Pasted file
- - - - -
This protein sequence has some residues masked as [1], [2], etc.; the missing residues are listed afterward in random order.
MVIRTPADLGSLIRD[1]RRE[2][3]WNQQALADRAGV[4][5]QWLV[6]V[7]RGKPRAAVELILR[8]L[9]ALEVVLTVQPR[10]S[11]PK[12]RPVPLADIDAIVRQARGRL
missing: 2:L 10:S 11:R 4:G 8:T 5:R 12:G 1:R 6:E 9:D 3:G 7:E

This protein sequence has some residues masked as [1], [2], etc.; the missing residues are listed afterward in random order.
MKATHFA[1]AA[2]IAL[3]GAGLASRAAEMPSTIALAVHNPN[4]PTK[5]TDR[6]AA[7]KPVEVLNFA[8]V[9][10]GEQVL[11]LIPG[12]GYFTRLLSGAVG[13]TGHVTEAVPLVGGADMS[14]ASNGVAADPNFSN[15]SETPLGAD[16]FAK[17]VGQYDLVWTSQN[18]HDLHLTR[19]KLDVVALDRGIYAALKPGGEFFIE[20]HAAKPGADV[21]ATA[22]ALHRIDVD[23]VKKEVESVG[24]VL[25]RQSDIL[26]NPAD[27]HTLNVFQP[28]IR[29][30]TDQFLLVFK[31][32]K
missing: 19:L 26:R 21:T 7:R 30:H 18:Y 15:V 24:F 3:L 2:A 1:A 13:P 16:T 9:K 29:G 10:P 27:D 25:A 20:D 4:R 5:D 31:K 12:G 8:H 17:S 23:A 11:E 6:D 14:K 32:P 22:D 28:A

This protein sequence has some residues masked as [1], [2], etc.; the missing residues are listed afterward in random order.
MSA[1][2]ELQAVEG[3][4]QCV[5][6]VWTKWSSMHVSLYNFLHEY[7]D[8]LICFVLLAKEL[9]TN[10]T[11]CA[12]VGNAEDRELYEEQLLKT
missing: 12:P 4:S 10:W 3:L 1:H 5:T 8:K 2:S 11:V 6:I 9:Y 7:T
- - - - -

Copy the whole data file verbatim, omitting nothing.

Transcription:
This protein sequence has some residues masked as [1], [2], etc.; the missing residues are listed afterward in random order.
MVIRTPADLGSLIRD[1]RRE[2][3]WNQQALADRAGV[4][5]QWLV[6]V[7]RGKPRAAVELILR[8]L[9]ALEVVLTVQPR[10]S[11]PK[12]RPVPLADIDAIVRQARGRL
missing: 2:L 10:S 11:R 4:G 8:T 5:R 12:G 1:R 6:E 9:D 3:G 7:E

This protein sequence has some residues masked as [1], [2], etc.; the missing residues are listed afterward in random order.
MKATHFA[1]AA[2]IAL[3]GAGLASRAAEMPSTIALAVHNPN[4]PTK[5]TDR[6]AA[7]KPVEVLNFA[8]V[9][10]GEQVL[11]LIPG[12]GYFTRLLSGAVG[13]TGHVTEAVPLVGGADMS[14]ASNGVAADPNFSN[15]SETPLGAD[16]FAK[17]VGQYDLVWTSQN[18]HDLHLTR[19]KLDVVALDRGIYAALKPGGEFFIE[20]HAAKPGADV[21]ATA[22]ALHRIDVD[23]VKKEVESVG[24]VL[25]RQSDIL[26]NPAD[27]HTLNVFQP[28]IR[29][30]TDQFLLVFK[31][32]K
missing: 19:L 26:R 21:T 7:R 30:H 18:Y 15:V 24:F 3:L 2:A 1:A 13:P 16:T 9:K 29:G 10:P 27:D 25:A 20:D 4:R 5:D 31:K 12:G 8:H 17:S 23:A 11:E 6:D 14:K 32:P 22:D 28:A

This protein sequence has some residues masked as [1], [2], etc.; the missing residues are listed afterward in random order.
MSA[1][2]ELQAVEG[3][4]QCV[5][6]VWTKWSSMHVSLYNFLHEY[7]D[8]LICFVLLAKEL[9]TN[10]T[11]CA[12]VGNAEDRELYEEQLLKT
missing: 12:P 4:S 10:W 3:L 1:H 5:T 8:K 2:S 11:V 6:I 9:Y 7:T